Kiandra Haaf
The violent chaos gripping Tijuana and other border towns right now is happening alongside a poverty-stricken population trying to get by living in a dump (literally). Read this to find out why people are willing to risk everything to cross the border. Chances are, you would, too. This book will motivate you to do something to help the kids, and open your heart to immigrants.
patty
Horrific, hard-boiled and sad. Somewhat dated, as life in 2013 on the mexican border, drug wars, etc. must be far worse (hard to imagine how that could be) now, than the horrors that comprise this book. Not the type of book you would read while sitting down to a meal. In fact, I learned that the hard way.

Look forward to reading more recent works by this writer.
Jill Boyd
I don't recommend this book as the stories are horrifying. Yes, I wonder why I finished it? Because it was a compelling read about life over the border in the garbage dumps of BC. It is an expose of man's utter depravity and one author's cynical views of it. The book will stay with me in the same way as a string of cuss words or a depressing life event.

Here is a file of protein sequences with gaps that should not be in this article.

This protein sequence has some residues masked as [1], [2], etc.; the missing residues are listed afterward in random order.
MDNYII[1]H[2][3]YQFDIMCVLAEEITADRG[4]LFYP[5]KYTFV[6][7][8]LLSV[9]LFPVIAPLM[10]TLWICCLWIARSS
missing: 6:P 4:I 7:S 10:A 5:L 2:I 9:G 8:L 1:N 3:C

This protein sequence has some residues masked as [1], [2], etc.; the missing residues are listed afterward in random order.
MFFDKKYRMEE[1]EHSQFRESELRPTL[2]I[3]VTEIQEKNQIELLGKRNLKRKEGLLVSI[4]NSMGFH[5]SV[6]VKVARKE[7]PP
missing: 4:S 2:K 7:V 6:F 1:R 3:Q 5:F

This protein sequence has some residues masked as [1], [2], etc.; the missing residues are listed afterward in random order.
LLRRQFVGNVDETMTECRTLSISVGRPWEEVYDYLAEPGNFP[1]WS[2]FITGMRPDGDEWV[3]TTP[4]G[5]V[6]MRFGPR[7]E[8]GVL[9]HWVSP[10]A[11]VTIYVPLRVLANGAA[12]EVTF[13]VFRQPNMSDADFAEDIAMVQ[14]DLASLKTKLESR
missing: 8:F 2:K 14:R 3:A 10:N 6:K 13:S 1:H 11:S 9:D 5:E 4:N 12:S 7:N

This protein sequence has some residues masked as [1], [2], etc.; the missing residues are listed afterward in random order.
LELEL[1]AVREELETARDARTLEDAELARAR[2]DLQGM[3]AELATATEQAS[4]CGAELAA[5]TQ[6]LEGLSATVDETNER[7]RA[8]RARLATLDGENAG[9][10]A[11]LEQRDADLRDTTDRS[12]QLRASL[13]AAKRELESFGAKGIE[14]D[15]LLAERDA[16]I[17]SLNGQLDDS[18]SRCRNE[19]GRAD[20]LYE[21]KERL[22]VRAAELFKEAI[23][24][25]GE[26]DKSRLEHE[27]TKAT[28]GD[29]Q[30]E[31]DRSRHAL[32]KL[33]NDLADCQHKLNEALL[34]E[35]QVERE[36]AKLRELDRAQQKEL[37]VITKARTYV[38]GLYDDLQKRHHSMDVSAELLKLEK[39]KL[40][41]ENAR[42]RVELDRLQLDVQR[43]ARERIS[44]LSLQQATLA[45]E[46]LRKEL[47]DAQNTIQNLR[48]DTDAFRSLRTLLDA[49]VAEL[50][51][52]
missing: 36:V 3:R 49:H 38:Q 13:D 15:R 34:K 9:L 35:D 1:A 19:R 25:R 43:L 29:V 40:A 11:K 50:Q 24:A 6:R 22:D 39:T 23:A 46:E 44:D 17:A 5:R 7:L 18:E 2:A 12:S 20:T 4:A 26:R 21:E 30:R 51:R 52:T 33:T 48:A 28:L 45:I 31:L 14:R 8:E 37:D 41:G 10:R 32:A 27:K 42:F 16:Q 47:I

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Luis Alberto Urrea is the award-winning author of 13 books, including The Hummingbird's Daughter, The Devil's Highway and Into the Beautiful North (May 2009). Born in Tijuana to a Mexican father and American mother, Luis has used the theme of borders, immigration and search for love and belonging throughout his work. A Pulitzer Prize finalist in 2005 (nonfiction), he's won the Kiriyama Prize (2006...more
More about Luis Alberto Urrea...
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“Poverty ennobles no one; it brutalizes common people and makes them hungry and old.” 0 likes
“It seems jolly on the page. But imagine poverty, violence, natural disasters, or political fear driving you away from everything you know. Imagine how bad things get to make you leave behind your family, your friends, your lovers; your home, as humble as it might be; your church, say. Let's take it further - you've said good-bye to the graveyard, the dog, the goat, the mountains where you hunted, your grade school, your state, your favorite spot on the river where you fished and took time to think.” 0 likes